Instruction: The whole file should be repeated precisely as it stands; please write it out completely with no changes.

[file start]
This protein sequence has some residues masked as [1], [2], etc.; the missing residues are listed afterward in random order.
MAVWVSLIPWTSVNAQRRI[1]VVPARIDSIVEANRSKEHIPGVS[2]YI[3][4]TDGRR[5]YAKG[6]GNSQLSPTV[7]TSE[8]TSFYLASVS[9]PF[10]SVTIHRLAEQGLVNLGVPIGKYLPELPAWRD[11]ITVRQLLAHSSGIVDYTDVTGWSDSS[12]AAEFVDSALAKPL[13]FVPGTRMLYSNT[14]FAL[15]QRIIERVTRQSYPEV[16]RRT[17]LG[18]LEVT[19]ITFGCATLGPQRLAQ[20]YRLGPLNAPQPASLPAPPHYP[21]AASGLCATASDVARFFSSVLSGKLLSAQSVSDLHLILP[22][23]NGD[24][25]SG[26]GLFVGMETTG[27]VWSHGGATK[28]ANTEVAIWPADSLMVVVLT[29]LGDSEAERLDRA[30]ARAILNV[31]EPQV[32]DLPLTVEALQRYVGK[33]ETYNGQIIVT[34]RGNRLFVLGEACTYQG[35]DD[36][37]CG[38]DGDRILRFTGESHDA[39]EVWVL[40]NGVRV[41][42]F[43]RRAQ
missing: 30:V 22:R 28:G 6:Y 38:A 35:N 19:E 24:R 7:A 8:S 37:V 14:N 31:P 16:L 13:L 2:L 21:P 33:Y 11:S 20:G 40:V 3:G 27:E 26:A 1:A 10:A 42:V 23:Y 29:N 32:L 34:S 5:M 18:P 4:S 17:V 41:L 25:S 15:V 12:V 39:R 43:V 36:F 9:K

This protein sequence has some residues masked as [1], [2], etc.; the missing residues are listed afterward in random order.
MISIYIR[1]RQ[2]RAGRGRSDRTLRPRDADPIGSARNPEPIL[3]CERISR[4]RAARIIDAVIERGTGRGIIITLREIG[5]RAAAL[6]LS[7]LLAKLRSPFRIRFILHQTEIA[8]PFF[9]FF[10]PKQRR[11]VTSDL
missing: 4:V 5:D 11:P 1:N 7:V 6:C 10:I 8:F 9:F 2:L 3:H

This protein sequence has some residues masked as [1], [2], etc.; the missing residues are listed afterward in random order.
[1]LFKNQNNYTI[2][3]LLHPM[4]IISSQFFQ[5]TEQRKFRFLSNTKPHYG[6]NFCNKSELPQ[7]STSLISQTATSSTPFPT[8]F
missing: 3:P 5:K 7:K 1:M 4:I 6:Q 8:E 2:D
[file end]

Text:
This protein sequence has some residues masked as [1], [2], etc.; the missing residues are listed afterward in random order.
MAVWVSLIPWTSVNAQRRI[1]VVPARIDSIVEANRSKEHIPGVS[2]YI[3][4]TDGRR[5]YAKG[6]GNSQLSPTV[7]TSE[8]TSFYLASVS[9]PF[10]SVTIHRLAEQGLVNLGVPIGKYLPELPAWRD[11]ITVRQLLAHSSGIVDYTDVTGWSDSS[12]AAEFVDSALAKPL[13]FVPGTRMLYSNT[14]FAL[15]QRIIERVTRQSYPEV[16]RRT[17]LG[18]LEVT[19]ITFGCATLGPQRLAQ[20]YRLGPLNAPQPASLPAPPHYP[21]AASGLCATASDVARFFSSVLSGKLLSAQSVSDLHLILP[22][23]NGD[24][25]SG[26]GLFVGMETTG[27]VWSHGGATK[28]ANTEVAIWPADSLMVVVLT[29]LGDSEAERLDRA[30]ARAILNV[31]EPQV[32]DLPLTVEALQRYVGK[33]ETYNGQIIVT[34]RGNRLFVLGEACTYQG[35]DD[36][37]CG[38]DGDRILRFTGESHDA[39]EVWVL[40]NGVRV[41][42]F[43]RRAQ
missing: 30:V 22:R 28:G 6:Y 38:A 35:N 19:E 24:R 7:A 8:S 37:V 14:N 31:P 16:L 13:L 2:L 21:P 33:Y 11:S 20:G 40:V 3:G 27:E 26:A 1:A 10:A 42:V 23:Y 29:N 32:L 34:S 5:M 18:P 4:S 17:V 41:L 25:S 15:V 12:V 39:R 43:V 36:F 9:K

This protein sequence has some residues masked as [1], [2], etc.; the missing residues are listed afterward in random order.
MISIYIR[1]RQ[2]RAGRGRSDRTLRPRDADPIGSARNPEPIL[3]CERISR[4]RAARIIDAVIERGTGRGIIITLREIG[5]RAAAL[6]LS[7]LLAKLRSPFRIRFILHQTEIA[8]PFF[9]FF[10]PKQRR[11]VTSDL
missing: 4:V 5:D 11:P 1:N 7:V 6:C 10:I 8:F 9:F 2:L 3:H

This protein sequence has some residues masked as [1], [2], etc.; the missing residues are listed afterward in random order.
[1]LFKNQNNYTI[2][3]LLHPM[4]IISSQFFQ[5]TEQRKFRFLSNTKPHYG[6]NFCNKSELPQ[7]STSLISQTATSSTPFPT[8]F
missing: 3:P 5:K 7:K 1:M 4:I 6:Q 8:E 2:D